Thursday, April 18, 2013

Apologies, I know I'm coming in on the discussion late...but I'll just jump right in.

I thought The White Spider presented an interesting contrast to last week's Scrambles Amongst the Alps.  Both books describe first ascents and declare a purpose of sharing the history and tactics of climbing the mountain, but the author's tones and are quite different. Though Whymper was a highly informative read on the routes and safety on the Matterhorn, he also threw rocks at another team of climbers in a terrific show of poor sportsmanship. Harrer, however, is full of good words for the other fellows who attempted the mountain before and after him while creating an amateur encyclopedia of climbing the Eiger. He and his partner even joined another team in that first ascent. Certainly, the circumstances were very different, as Harrer was not yet a well-known climber and perhaps lacked the Whymper's mountaineering ego, but it made his success accessible in way that Whymper's was not. My intention is not to judge the value of these adventures based on their narrative voices, but to call attention to one of the elements that made the accounts feel distinct to me.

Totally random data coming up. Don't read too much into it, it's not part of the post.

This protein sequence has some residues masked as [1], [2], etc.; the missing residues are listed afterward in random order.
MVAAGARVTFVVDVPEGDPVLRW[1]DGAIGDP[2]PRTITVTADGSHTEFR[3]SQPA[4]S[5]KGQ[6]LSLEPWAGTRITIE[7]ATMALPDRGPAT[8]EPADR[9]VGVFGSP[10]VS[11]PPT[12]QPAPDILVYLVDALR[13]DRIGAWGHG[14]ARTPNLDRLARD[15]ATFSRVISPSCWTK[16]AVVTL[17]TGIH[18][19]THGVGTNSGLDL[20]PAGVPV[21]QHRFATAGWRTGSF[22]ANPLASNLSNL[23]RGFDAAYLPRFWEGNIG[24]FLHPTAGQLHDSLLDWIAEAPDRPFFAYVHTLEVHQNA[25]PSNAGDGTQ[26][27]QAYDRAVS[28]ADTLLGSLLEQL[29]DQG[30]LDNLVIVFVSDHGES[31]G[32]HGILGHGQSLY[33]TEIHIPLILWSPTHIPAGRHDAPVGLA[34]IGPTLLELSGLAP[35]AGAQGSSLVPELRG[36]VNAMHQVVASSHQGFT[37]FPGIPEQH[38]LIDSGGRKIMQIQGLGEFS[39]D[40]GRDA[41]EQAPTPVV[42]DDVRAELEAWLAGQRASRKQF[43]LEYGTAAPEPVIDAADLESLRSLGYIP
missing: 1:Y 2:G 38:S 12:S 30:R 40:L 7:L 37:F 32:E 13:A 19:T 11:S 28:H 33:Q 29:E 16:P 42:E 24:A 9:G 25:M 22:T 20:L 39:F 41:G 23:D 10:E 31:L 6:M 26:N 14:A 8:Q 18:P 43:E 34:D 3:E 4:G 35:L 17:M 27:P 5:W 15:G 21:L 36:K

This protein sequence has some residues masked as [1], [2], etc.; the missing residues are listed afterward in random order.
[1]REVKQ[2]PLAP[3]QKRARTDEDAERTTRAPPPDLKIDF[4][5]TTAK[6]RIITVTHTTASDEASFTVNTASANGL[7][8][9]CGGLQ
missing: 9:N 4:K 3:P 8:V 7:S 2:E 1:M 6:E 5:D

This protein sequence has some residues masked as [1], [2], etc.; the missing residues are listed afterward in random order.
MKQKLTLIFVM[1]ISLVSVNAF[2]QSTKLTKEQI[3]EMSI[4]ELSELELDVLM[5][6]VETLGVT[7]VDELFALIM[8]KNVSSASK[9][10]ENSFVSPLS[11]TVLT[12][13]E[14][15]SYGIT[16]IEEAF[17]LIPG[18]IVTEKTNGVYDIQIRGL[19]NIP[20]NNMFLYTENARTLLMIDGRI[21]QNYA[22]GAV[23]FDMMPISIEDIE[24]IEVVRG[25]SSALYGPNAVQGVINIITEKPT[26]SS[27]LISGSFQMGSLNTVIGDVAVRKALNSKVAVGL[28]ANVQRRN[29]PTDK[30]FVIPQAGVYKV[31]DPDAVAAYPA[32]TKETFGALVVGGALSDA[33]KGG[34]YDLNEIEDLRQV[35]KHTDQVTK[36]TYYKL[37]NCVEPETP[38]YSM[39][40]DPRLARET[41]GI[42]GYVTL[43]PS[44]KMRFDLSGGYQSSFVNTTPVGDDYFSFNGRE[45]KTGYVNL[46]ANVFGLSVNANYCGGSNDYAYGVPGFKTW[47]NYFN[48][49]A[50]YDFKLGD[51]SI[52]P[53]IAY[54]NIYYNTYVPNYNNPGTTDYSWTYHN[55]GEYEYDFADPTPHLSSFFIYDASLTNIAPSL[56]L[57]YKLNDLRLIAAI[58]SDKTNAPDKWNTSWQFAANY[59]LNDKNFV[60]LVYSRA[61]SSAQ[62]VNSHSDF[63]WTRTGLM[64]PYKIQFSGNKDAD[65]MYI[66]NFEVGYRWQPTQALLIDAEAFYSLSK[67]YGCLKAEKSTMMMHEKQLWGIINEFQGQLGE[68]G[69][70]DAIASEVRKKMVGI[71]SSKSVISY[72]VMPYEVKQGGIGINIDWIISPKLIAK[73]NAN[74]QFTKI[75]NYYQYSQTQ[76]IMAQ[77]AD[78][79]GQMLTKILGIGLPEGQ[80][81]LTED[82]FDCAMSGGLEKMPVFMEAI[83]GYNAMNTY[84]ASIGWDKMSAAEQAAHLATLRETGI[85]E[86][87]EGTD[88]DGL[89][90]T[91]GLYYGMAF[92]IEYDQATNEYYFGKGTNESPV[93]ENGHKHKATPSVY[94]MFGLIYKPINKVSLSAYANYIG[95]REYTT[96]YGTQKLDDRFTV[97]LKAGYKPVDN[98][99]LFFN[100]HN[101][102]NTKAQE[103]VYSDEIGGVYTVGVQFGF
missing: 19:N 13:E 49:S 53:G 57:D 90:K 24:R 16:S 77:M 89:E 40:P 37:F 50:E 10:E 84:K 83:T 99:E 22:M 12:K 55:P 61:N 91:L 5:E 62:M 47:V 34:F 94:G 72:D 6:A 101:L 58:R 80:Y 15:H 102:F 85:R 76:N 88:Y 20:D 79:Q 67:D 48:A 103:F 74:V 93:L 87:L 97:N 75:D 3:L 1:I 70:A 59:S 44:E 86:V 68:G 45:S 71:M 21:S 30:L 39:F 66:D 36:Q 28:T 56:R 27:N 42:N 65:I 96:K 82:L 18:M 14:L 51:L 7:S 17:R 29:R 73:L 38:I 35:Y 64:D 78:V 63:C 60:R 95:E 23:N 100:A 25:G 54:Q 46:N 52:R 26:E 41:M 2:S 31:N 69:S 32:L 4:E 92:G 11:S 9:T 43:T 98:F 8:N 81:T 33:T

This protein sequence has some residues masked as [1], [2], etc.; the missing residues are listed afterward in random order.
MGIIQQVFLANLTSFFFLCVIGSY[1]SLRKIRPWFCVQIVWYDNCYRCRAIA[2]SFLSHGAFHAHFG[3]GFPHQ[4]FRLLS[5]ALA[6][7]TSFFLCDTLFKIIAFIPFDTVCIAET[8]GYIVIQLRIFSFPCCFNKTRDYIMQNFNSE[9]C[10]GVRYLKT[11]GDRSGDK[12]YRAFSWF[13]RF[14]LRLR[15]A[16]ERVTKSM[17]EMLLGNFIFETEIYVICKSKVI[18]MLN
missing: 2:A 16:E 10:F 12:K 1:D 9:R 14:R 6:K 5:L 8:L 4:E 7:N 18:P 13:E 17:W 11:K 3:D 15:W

1 comment:

  1. I also found that Harrer's narrative voice was much different from any of the other adventure writers we've read so far. He is much more optimistic about the climbing community. Harrer concludes his account with the following thought: "But now let us stop talking about death; let us think of and believe in life and the beauty of mountaineering. Let us not now worry about the lack of organisation at the last rescue on the Eiger; let us only see what was uplifting, grand, communal, the will to help" (254). I feel like this wraps up a narrative largely about tragedy a bit too sweetly. It counteracts his supposed purpose (to warn others of the perils of climbing the Eiger). Ending the text in such a way seems irresponsible and self-indulgent.